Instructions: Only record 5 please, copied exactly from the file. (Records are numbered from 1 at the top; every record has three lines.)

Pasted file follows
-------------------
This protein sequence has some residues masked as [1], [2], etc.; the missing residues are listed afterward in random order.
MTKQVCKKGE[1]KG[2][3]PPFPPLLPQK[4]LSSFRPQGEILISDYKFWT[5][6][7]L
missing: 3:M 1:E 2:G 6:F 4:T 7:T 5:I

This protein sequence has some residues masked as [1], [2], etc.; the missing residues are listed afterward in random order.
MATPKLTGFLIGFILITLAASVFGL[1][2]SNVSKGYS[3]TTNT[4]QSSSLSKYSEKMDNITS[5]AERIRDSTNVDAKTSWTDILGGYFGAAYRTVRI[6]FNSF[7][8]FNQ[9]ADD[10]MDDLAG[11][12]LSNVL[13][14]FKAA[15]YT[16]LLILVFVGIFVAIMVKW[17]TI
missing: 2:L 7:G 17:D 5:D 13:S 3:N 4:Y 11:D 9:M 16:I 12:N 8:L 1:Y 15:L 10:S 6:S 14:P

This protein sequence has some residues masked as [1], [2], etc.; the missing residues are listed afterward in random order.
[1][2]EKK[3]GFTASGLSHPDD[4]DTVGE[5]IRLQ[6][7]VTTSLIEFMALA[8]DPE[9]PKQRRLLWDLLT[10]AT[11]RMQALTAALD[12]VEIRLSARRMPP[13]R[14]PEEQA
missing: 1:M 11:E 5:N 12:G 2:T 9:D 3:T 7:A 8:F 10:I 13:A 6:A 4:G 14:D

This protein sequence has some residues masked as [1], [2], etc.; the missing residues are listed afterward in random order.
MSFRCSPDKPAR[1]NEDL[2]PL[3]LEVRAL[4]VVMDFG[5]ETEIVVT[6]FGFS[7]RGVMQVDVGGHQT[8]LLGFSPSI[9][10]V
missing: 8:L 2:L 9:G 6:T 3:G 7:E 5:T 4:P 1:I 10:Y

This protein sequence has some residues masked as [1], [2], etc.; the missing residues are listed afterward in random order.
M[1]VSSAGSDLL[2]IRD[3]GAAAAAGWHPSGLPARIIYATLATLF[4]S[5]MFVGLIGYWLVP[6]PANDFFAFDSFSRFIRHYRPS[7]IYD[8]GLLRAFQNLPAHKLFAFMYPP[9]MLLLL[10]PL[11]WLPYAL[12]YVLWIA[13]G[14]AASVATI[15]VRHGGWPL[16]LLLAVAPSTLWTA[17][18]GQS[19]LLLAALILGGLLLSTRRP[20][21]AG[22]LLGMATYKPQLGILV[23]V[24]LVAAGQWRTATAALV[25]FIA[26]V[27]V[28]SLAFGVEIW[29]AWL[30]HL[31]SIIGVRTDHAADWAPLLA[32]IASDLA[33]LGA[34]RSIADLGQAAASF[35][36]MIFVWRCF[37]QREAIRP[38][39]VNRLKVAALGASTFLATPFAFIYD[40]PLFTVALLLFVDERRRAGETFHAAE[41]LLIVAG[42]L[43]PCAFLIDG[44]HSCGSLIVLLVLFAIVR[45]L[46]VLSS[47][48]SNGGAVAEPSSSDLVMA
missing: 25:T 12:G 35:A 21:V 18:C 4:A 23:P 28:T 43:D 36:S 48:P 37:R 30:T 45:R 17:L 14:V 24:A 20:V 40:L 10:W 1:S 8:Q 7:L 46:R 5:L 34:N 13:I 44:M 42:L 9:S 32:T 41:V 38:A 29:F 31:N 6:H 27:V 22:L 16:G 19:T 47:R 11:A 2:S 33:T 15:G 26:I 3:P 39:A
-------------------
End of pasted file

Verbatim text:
This protein sequence has some residues masked as [1], [2], etc.; the missing residues are listed afterward in random order.
M[1]VSSAGSDLL[2]IRD[3]GAAAAAGWHPSGLPARIIYATLATLF[4]S[5]MFVGLIGYWLVP[6]PANDFFAFDSFSRFIRHYRPS[7]IYD[8]GLLRAFQNLPAHKLFAFMYPP[9]MLLLL[10]PL[11]WLPYAL[12]YVLWIA[13]G[14]AASVATI[15]VRHGGWPL[16]LLLAVAPSTLWTA[17][18]GQS[19]LLLAALILGGLLLSTRRP[20][21]AG[22]LLGMATYKPQLGILV[23]V[24]LVAAGQWRTATAALV[25]FIA[26]V[27]V[28]SLAFGVEIW[29]AWL[30]HL[31]SIIGVRTDHAADWAPLLA[32]IASDLA[33]LGA[34]RSIADLGQAAASF[35][36]MIFVWRCF[37]QREAIRP[38][39]VNRLKVAALGASTFLATPFAFIYD[40]PLFTVALLLFVDERRRAGETFHAAE[41]LLIVAG[42]L[43]PCAFLIDG[44]HSCGSLIVLLVLFAIVR[45]L[46]VLSS[47][48]SNGGAVAEPSSSDLVMA
missing: 25:T 12:G 35:A 21:V 18:C 4:A 23:P 28:T 43:D 36:S 48:P 37:R 30:T 45:R 17:L 14:V 24:A 20:V 40:L 10:W 1:S 8:Q 7:L 46:R 5:L 34:N 13:I 44:M 42:L 9:S 32:T 41:V 38:A 29:F 31:N 6:H 27:V 22:L 16:G 19:T 47:R 11:A 2:S 33:T 15:G 26:I 3:P 39:A